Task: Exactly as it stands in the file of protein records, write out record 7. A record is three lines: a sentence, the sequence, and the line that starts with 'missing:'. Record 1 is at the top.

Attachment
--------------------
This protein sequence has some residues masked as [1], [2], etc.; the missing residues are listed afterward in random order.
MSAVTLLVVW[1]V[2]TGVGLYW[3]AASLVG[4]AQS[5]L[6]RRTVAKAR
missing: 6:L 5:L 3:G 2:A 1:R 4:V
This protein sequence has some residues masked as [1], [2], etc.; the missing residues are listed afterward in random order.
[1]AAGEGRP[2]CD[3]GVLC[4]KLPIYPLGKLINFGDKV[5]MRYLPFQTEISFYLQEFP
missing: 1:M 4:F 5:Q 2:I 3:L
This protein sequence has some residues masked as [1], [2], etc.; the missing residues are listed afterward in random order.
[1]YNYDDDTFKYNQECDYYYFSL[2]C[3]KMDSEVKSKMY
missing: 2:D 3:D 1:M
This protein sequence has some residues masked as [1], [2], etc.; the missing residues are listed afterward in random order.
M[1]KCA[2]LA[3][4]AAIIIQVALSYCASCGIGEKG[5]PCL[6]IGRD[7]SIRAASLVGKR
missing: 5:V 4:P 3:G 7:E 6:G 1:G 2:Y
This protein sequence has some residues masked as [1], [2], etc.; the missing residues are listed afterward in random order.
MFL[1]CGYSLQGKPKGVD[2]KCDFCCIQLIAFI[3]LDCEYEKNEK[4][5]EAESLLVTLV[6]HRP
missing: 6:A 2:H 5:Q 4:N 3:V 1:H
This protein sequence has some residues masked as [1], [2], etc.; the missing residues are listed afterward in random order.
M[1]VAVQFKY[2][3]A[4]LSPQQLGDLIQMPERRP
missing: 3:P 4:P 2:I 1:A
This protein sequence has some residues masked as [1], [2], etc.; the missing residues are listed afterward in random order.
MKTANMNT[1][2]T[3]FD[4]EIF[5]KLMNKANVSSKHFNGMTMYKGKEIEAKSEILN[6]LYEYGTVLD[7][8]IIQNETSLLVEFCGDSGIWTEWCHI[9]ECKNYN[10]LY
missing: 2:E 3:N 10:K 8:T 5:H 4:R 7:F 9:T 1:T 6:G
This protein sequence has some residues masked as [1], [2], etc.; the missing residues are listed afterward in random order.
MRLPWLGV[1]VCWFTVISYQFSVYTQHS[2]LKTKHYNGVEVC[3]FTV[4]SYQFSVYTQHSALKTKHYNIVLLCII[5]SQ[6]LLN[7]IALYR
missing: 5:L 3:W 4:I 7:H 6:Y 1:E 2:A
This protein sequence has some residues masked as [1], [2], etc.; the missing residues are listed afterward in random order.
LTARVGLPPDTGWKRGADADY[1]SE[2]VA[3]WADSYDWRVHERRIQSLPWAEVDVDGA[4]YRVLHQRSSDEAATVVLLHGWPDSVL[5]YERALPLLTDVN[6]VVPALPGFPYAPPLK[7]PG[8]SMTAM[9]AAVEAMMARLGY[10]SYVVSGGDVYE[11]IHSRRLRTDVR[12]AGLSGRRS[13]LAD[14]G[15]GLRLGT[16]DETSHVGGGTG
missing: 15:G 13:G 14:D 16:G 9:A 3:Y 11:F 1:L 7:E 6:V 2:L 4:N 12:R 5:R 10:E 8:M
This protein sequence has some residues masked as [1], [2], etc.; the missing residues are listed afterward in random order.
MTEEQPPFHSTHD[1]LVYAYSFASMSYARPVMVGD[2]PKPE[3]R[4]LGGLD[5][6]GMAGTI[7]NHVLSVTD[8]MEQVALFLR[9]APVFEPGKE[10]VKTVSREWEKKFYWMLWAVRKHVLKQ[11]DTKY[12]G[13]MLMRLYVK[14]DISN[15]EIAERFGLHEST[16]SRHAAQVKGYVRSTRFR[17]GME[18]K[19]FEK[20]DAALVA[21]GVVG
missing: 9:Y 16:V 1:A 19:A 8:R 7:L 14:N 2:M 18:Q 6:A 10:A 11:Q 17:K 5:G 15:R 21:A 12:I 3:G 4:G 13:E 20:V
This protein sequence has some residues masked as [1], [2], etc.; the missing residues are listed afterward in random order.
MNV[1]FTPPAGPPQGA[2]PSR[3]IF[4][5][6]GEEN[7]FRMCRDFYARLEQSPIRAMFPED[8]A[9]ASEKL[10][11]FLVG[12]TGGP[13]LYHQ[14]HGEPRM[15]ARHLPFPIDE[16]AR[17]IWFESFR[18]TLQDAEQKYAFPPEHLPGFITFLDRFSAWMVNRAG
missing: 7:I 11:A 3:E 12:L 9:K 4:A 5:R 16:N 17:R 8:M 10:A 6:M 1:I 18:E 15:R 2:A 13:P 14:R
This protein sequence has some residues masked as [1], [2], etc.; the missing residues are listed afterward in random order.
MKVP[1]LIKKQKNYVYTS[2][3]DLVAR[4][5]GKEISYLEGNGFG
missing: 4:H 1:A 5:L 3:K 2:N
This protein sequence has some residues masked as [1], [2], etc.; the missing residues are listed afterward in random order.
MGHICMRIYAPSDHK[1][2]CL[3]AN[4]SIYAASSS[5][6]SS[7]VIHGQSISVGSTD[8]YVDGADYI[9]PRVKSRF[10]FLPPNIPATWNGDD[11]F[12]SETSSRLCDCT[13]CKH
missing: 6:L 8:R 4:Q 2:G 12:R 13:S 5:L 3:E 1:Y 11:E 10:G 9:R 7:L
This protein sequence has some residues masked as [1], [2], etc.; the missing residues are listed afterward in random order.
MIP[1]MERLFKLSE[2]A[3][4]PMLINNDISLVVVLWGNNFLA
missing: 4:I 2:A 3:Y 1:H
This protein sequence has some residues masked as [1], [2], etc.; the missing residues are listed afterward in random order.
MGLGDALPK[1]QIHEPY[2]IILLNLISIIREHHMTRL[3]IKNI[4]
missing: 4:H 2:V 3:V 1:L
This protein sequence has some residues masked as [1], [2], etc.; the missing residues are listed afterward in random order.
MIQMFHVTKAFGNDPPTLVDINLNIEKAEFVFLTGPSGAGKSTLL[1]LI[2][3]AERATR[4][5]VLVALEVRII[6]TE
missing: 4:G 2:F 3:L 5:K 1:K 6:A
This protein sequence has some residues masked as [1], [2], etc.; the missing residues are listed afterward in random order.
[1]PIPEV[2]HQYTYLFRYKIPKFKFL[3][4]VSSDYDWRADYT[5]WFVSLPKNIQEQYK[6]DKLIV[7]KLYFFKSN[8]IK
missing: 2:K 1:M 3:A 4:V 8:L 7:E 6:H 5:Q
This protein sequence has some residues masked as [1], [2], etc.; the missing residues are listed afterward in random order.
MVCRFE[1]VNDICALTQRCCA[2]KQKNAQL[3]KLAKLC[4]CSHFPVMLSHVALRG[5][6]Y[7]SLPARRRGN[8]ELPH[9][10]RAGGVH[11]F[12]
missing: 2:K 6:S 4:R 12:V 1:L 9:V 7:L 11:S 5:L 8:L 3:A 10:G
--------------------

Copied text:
This protein sequence has some residues masked as [1], [2], etc.; the missing residues are listed afterward in random order.
MKTANMNT[1][2]T[3]FD[4]EIF[5]KLMNKANVSSKHFNGMTMYKGKEIEAKSEILN[6]LYEYGTVLD[7][8]IIQNETSLLVEFCGDSGIWTEWCHI[9]ECKNYN[10]LY
missing: 2:E 3:N 10:K 8:T 5:H 4:R 7:F 9:T 1:T 6:G